Who Are the
"Scientist-Volunteers?" Each year,
approximately 25% (100 people) of the Jefferson Lab's
technical staff volunteer for the BEAMS program. These
include engineers, scientists, computer programmers,
accelerator operators, technicians, administrators,
financial analysts, writers, and even the head of the
Recruitment. The staff
volunteers are recruited by the BEAMS staff and by other
volunteers, whose enthusiasm seems contagious.
Recruitment begins with an array of activities set up
just outside the lab's cafeteria. This alone attracts
about 10 new people each year, despite low employee
turnover at the lab. Usually, there are seven or eight
volunteers from temporary technical personnel or
visitors, such as accelerator users on an extended tour.
The new volunteers join with veterans to fill the ranks.
Return rates are high: in the history of the program,
only three volunteers have dropped out.
Volunteer Preparation. Each
volunteer leads students in doing one particular activity
from the BEAMS collection. To learn how, the volunteer
first observes another volunteer leading the same
activity for students. The new recruit often takes very
detailed notes, especially on the veteran volunteer's
interactions with the students. In the following hour,
the volunteer actually participates with an experienced
volunteer in the same activity with a new group of
students. Finally, the volunteer leads the activity
him/herself, although as in all activities sessions, the
class teacher and a member of the education staff are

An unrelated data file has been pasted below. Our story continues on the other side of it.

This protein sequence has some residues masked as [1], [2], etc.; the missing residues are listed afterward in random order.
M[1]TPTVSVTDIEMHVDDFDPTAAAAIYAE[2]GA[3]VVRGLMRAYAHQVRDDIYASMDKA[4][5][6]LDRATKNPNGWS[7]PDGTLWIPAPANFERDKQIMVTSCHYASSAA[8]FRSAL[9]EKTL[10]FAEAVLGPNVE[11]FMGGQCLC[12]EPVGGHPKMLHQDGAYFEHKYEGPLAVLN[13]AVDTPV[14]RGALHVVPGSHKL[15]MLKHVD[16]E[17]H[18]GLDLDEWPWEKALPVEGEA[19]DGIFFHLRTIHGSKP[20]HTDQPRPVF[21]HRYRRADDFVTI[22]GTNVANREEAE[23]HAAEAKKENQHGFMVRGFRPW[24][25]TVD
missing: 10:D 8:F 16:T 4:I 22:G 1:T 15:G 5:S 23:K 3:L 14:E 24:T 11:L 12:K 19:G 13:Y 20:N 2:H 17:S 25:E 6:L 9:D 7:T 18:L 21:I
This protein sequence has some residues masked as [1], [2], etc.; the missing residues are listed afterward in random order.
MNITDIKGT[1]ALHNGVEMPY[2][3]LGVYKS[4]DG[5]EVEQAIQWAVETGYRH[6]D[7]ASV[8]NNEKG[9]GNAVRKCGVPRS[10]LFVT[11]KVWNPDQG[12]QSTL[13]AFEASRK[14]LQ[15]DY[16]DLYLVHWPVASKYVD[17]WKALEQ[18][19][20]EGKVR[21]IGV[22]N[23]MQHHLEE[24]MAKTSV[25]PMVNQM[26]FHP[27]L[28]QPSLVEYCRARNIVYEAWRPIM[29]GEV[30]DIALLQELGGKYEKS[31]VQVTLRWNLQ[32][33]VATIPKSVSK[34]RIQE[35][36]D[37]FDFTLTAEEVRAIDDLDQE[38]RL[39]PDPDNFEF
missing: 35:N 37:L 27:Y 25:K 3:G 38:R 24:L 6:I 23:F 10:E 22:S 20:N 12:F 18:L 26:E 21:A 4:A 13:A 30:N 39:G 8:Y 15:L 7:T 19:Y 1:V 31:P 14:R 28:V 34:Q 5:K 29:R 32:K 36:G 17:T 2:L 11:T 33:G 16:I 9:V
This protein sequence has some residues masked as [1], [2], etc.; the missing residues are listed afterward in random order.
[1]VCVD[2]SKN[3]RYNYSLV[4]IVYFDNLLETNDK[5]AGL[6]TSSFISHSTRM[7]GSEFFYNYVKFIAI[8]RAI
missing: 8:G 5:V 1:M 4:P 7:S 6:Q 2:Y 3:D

The volunteer also receives the
part of the BEAMS Teacher Handbook that is devoted
to the activity he or she has observed and helped with.
The handbook deals with the objectives of the activity,
background material, and ways to involve the classroom
Activities Sessions. First,
the volunteer in charge of the activity session is
interviewed by the class, then the volunteer helps the
students discover a little about the lab's work. The
volunteer leads the activity and helps the students
examine their results and reflect on what skills they
have learned and how they might apply what they've
learned to "real life."
Other Volunteer Roles. Members
of the technical staff also volunteer for
"role-model visits," during which the students
get an opportunity to visit the volunteers in their labs
or offices and ask them all kinds of questions. These
visits are scheduled in advance.
Technical staff were also
involved in developing the 5th and 6th grade activities
and accompanying instructional materials and are expected
to play a similar role in producing the activities and
accompanying materials for the 7th and 8th graders.
Degree of Involvement. Some
of the technical staff volunteer only three times per
year; others volunteer every week that there are class
visits, i.e. 25 weeks a year.